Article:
"My Master God, I am desired to preach today, but go weak and needy to my task;"
Long story short. I entered pastoral ministry while in Bible College in 1976. I preached a few times but frankly, it never came easy to me. I felt uncomfortable, and that discomfort grew as time went on. I was the Associate Pastor on a two-man staff, so it was not something that I needed to be doing, so I gradually let it alone.
In 1980 I took a position in a larger multi-staff church. For 23 years I did not preach outside of one Good Friday service. A series of circumstances led to the departure of the Senior Pastor in the winter of 2003. We were by then a three-person staff and it appeared despite my length of service that the church would not be able to sustain three people. I felt I might be the odd man out. I asked our Elders for the opportunity to preach in the interim for several reasons, some for the benefit of the church having a familiar face, but also because I wanted to see if this was something that I could do, and thereby open other opportunities for ministry beyond my previous experience.
As God had it, the interim became permanent, and in a month I am coming up on my fifth anniversary of regular preaching. I have grown to love the opportunity. Preaching can be discouraging (Is anyone growing?) and it can be challenging (How am I supposed to present this passage?). I have days when I wish I could say, "Ok. Let's take a break and let me do this again and hopefully get it right." I also have days when I sense God's hand in a bit of a different way. Preaching is tiring, which is why my Sunday afternoons are given to a good nap. Those of you who preach know the drill.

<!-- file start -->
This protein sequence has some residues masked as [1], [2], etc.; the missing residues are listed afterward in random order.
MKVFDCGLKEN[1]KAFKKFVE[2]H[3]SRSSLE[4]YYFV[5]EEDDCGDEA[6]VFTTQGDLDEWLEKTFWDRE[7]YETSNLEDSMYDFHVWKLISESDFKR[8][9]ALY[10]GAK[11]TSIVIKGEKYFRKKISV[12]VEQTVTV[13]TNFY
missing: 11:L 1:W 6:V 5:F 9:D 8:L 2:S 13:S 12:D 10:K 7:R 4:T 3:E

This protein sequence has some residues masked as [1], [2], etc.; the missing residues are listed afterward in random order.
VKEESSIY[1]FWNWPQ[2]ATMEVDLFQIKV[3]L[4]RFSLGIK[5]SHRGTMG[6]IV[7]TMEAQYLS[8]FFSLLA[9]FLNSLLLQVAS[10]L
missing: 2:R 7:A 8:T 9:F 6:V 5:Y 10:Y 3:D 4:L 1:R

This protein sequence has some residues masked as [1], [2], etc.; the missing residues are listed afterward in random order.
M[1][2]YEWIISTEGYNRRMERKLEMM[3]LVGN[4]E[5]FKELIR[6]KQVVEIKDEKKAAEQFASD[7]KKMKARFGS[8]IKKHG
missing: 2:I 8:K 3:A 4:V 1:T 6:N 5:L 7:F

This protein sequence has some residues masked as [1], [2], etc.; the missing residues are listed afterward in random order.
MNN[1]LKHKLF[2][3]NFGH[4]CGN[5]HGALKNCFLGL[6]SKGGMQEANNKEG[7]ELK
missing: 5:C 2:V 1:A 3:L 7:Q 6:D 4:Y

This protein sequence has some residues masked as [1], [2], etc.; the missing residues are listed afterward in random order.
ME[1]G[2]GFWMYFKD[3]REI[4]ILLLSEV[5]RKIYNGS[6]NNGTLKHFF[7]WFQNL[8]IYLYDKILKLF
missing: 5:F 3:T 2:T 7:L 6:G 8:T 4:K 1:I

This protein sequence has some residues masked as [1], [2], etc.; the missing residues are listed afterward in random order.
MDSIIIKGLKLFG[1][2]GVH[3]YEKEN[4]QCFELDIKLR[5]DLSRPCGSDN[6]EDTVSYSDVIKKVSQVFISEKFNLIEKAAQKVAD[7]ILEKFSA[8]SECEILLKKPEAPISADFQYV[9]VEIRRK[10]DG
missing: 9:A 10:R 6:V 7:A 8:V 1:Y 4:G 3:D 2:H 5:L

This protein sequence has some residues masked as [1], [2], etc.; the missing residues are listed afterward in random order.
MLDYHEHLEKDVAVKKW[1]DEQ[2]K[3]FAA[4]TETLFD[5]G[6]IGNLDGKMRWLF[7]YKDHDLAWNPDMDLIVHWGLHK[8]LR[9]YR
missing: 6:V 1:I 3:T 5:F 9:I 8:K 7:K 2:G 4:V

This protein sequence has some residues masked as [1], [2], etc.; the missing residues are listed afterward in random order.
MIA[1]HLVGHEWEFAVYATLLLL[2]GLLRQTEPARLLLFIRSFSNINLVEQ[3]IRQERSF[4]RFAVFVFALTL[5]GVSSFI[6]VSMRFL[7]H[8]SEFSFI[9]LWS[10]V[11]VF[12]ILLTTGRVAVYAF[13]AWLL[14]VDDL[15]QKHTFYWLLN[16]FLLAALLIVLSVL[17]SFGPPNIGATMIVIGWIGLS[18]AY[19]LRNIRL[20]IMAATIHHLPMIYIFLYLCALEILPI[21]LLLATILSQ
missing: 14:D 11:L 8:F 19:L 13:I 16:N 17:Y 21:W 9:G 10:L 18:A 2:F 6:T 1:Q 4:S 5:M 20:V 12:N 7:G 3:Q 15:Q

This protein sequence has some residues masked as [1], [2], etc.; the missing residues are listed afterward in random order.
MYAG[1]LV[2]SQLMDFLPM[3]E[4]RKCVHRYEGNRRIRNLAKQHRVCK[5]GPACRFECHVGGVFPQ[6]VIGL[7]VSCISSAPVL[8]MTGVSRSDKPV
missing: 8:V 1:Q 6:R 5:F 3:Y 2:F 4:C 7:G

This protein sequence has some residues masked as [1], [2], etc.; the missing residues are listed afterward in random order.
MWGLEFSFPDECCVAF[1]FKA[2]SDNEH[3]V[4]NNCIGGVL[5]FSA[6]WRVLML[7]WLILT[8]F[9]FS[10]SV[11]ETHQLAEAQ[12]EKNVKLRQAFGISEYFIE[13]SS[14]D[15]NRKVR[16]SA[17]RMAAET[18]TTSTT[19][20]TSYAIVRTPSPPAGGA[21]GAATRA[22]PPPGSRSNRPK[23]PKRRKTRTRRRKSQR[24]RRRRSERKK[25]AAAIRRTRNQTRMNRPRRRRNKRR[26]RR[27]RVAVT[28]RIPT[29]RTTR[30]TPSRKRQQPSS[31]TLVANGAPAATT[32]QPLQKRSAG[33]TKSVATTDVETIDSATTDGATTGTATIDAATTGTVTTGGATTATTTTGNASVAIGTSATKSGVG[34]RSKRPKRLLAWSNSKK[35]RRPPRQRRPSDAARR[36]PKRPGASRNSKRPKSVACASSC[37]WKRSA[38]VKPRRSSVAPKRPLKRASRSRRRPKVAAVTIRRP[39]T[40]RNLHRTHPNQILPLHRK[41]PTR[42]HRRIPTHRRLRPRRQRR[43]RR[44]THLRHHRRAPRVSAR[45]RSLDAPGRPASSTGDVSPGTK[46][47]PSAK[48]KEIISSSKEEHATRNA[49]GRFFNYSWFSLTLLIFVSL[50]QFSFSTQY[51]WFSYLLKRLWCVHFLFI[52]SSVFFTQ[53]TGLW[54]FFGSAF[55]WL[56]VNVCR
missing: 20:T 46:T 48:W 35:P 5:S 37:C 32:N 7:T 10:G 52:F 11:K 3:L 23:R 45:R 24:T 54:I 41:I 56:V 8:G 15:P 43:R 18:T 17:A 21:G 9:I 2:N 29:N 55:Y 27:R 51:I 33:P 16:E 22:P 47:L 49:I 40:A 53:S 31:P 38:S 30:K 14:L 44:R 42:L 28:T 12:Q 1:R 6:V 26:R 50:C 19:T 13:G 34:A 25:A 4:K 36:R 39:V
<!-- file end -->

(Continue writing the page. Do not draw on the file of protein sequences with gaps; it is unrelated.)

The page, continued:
I resonate with the words of the Puritan brother who wrote the sentence above. I feel that I must preach to be doing what God wants me to do. Yet I am fully conscious of my own weakness and need. I am grateful for each Sunday that God gives me the opportunity to share His Word. I can see how it would be possible to be so comfortable in preaching that doing it is almost second nature and hardly a thought is given to the magnitude of the task or the consequences in the lives of people. But I pray that does not happen.
If you listen to my sermons you won't hear a great orator. What I hope you would hear is someone doing his best to share what a text is saying and how that message relates to the lives of people who, after 28 years, have become dear to me.
Guys are not great at acknowledging weakness or need. And it is very possible for pastors/preachers to think that they are strong enough for the task. But I have come to learn that one of the things that I must keep in mind is that this work is one for which I am weak and needy.
Thank you, Lord, for providing the strength.
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